Lindburg inquired as to the subject of the tapes, and Raibley told him that they contained, inter alia, scenes from a fishing trip. When Lindburg asked whether the tapes contained any pornography, including child pornography, a nervous Raibley said that they might contain footage of him having sex with adult females. Suspecting that the tapes might contain child pornography, Lindburg used his cellular telephone to contact Mercer County State's Attorney Baron Heintz and ask whether he could view the tapes. Heintz advised Lindburg that he could look at the tapes so long as Raibley did not object. Lindburg again asked Raibley whether the tapes contained any adult or child pornography, and Raibley told him that there was "nothing on there" except for footage of himself with his girlfriend. Suppr. Tr. 34. Lindburg said that he would like to take a look at the tapes anyway. In response, Raibley "just kind of looked away and shrugged his shoulders." Id. Lindburg interpreted this as an expression of consent. Id.
At the Mercer County Sheriff's office, where Raibley was booked on charges of possessing marijuana and drug paraphernalia, Lindburg began to view the videotapes. He looked at the tape labeled "Aledo girls" first. It contained footage of the seventeen year-old Wal-Mart employee as well as other young women Raibley had filmed at the Wal-Mart. It did not contain any pornographic material, however.
Before Lindburg looked at the second tape, a jail employee informed him that Raibley wished to speak with him. Lindburg recounted his ensuing conversation with Raibley as follows:
Mr. Raibley told me that if I was wanting to view those tapes he really didn't want, you know, he just wanted me to see them. He didn't want a whole audience to see them, because he said it had pornography of him and his girlfriend on there. So he was going to--he wanted me to bring the camera back to him so he could show me how to view the tape just inside the camera.
Suppr. Tr. 37. Lindburg declined Raibley's offer, assuring him that only he and another officer would look at the tapes. According to Lindburg, Raibley acknowledged that he had "a problem," id., but said that he only intended to view the tapes while masturbating. During this discussion, Raibley also indicated that he had sped away from the Wal-Mart on the second occasion, when Lindburg was present, because he had overheard the officer make inquiries about "the guy that was videotaping." Suppr. Tr. 38.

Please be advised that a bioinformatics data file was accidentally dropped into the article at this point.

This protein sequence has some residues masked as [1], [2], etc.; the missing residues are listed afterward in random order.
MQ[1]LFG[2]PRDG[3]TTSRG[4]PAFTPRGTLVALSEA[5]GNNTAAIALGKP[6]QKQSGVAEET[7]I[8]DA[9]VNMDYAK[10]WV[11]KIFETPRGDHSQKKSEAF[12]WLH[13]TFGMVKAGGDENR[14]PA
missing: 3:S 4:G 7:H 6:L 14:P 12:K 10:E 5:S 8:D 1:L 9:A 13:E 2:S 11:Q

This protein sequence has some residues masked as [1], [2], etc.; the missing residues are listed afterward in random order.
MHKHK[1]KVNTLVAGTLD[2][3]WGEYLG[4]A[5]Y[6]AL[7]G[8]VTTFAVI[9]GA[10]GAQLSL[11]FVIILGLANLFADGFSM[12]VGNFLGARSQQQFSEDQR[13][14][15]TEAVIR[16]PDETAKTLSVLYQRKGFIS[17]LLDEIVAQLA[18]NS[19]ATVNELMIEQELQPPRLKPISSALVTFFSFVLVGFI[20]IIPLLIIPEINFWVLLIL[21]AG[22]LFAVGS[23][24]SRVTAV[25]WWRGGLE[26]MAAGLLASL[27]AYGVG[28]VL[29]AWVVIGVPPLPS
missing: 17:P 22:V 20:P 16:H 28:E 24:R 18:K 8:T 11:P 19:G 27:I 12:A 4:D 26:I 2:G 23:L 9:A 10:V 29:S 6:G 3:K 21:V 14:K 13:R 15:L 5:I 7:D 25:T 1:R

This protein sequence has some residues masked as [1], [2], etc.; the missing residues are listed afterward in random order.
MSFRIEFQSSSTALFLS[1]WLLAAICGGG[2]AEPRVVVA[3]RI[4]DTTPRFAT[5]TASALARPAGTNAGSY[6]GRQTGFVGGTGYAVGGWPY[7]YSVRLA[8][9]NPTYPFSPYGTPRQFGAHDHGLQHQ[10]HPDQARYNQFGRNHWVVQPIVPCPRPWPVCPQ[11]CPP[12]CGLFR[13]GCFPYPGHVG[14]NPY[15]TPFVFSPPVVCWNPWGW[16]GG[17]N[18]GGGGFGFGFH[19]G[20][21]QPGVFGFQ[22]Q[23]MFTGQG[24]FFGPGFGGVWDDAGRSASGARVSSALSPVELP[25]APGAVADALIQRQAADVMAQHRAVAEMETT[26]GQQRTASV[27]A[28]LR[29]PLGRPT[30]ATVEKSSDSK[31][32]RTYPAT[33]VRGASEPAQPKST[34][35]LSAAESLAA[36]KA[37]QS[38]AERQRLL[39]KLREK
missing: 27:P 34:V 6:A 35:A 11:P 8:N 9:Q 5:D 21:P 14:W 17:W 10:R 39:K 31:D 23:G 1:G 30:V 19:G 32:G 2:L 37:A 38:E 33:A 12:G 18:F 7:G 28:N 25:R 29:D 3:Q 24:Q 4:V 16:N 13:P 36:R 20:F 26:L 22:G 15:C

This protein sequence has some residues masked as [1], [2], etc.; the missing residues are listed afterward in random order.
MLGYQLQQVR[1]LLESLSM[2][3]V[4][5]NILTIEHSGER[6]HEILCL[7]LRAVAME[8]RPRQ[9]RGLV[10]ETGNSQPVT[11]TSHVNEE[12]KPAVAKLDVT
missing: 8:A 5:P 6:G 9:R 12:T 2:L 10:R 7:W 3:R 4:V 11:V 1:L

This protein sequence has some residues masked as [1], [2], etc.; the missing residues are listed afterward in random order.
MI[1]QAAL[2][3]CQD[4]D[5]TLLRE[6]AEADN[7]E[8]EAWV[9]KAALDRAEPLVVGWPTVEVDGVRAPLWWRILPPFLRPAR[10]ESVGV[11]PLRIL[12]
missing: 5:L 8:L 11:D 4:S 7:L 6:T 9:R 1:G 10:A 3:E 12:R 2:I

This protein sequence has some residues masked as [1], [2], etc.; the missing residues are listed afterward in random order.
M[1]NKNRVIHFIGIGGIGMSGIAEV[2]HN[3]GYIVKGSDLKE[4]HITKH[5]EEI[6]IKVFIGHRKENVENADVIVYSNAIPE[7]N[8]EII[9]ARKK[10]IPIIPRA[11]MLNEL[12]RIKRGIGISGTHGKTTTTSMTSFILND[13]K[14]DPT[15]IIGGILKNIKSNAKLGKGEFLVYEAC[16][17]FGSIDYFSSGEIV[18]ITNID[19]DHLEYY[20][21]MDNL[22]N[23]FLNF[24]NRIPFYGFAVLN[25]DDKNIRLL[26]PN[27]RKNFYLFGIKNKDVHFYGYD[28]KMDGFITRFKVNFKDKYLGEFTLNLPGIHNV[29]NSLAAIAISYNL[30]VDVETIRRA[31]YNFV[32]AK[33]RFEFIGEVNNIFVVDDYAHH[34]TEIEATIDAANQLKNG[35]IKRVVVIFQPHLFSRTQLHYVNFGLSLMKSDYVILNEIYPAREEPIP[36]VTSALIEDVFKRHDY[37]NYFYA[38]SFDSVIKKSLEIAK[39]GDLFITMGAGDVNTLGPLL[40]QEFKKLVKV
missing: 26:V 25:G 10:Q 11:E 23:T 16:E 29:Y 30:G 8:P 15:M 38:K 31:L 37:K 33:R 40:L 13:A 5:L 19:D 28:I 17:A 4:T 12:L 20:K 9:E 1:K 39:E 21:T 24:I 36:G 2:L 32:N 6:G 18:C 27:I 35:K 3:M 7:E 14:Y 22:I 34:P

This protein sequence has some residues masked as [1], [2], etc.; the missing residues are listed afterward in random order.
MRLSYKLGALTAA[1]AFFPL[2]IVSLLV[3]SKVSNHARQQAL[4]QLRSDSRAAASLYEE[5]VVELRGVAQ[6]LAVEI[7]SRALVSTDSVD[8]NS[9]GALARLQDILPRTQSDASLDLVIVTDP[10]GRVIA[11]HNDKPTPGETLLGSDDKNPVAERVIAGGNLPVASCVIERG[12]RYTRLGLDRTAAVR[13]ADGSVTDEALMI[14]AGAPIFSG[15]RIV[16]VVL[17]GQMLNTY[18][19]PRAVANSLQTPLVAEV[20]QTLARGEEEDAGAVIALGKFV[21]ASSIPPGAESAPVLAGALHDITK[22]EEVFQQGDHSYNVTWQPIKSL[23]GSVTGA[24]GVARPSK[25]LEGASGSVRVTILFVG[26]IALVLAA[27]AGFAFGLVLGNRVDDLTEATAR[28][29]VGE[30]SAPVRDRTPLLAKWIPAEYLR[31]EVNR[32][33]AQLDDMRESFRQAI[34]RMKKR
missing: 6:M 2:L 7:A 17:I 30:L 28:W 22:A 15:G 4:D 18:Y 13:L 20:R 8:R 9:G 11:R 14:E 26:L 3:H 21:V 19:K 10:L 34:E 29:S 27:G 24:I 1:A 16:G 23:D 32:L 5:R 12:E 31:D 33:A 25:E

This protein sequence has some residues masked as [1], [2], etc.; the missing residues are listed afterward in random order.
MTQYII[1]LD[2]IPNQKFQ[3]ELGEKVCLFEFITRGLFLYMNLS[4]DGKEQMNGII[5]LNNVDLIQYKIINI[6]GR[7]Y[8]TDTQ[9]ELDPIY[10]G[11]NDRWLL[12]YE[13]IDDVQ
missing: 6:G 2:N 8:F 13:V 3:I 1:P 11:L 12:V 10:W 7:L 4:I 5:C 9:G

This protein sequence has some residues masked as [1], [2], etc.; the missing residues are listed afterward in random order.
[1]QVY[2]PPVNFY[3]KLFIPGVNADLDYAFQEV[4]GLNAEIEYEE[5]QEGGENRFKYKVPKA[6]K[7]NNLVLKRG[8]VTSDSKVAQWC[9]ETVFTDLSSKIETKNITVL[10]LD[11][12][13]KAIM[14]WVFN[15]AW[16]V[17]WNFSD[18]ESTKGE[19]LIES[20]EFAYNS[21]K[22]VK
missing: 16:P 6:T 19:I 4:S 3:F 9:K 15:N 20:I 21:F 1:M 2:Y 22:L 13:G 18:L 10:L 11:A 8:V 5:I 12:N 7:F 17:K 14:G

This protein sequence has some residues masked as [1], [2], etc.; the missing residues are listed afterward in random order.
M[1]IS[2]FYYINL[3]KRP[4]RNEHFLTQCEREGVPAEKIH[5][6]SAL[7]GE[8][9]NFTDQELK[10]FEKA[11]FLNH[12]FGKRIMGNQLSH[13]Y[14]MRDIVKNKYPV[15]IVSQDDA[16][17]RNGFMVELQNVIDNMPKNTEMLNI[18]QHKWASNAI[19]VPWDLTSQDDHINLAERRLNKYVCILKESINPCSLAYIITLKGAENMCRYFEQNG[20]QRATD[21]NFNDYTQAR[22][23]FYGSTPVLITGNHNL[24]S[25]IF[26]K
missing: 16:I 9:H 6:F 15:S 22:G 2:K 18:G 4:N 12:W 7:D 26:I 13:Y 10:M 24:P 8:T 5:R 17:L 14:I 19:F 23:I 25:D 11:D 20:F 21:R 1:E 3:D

When Lindburg left Raibley and reviewed the second videotape, he discovered that it contained scenes of two girls, later determined to be ages five and seven. These scenes included close-ups of their buttocks and breasts; and an adult hand could be seen in one of the scenes drawing back the underwear of one of the girls to expose her genitals. Lindburg observed that the wristwatch on the adult hand looked like the watch that Raibley was wearing. In subsequent interviews, Raibley disclosed the identities of the two girls, admitted that he had made the tape, and admitted that he had transported the tape across state lines.
After he was indicted for the production of child pornography, Raibley moved to suppress the videotapes and other physical evidence that Lindburg had seized, as well as his post-arrest statements. Raibley argued, inter alia, that the initial stop effectuated by Hast and Lindburg was not supported by a reasonable suspicion that he had committed a crime. See Terry v. Ohio, supra, 392 U.S. at 21-22, 88 S. Ct. at 1880. He further argued that, because Lindburg had not obtained a warrant authorizing him to view the tapes taken from Raibley's truck, see Walter v. United States, 447 U.S. 649, 100 S. Ct. 2395 (1980) (plurality), the review of those tapes was unlawful--unless Raibley had given Lindburg permission to look at the tapes. Raibley contended that there was insufficient proof that he did give his consent.
The district court conducted an evidentiary hearing, and at the conclusion of that hearing, Judge McDade concluded that the stop of Raibley's vehicle and the review of the videotapes found within were both lawful. He concluded, in the first instance, that the initial detention of Raibley "was a legitimate Terry stop." Suppr. Tr. 213. As for the videotapes, Judge McDade found that Raibley had given his consent to view the tape that contained the pornography. He made that finding based on the shrug that Raibley had given when Lindburg indicated his desire to view the two tapes found in the truck, coupled with Raibley's subsequent request, made before Lindburg looked at the second, pornographic tape, that Lindburg view the tapes privately on the camera monitor. Suppr. Tr. 213-14.
Our review of the district court's decision to deny Raibley's motion to suppress is plenary. Ornelas v. United States, 517 U.S. 690, 699, 116 S. Ct. 1657, 1663 (1996). Of course, in the absence of clear error, we defer to the district court's findings of historical fact as well as its credibility assessments. Ibid. But the ultimate determination of whether the authorities violated the defendant's Fourth Amendment rights is one that we review de novo. Ibid.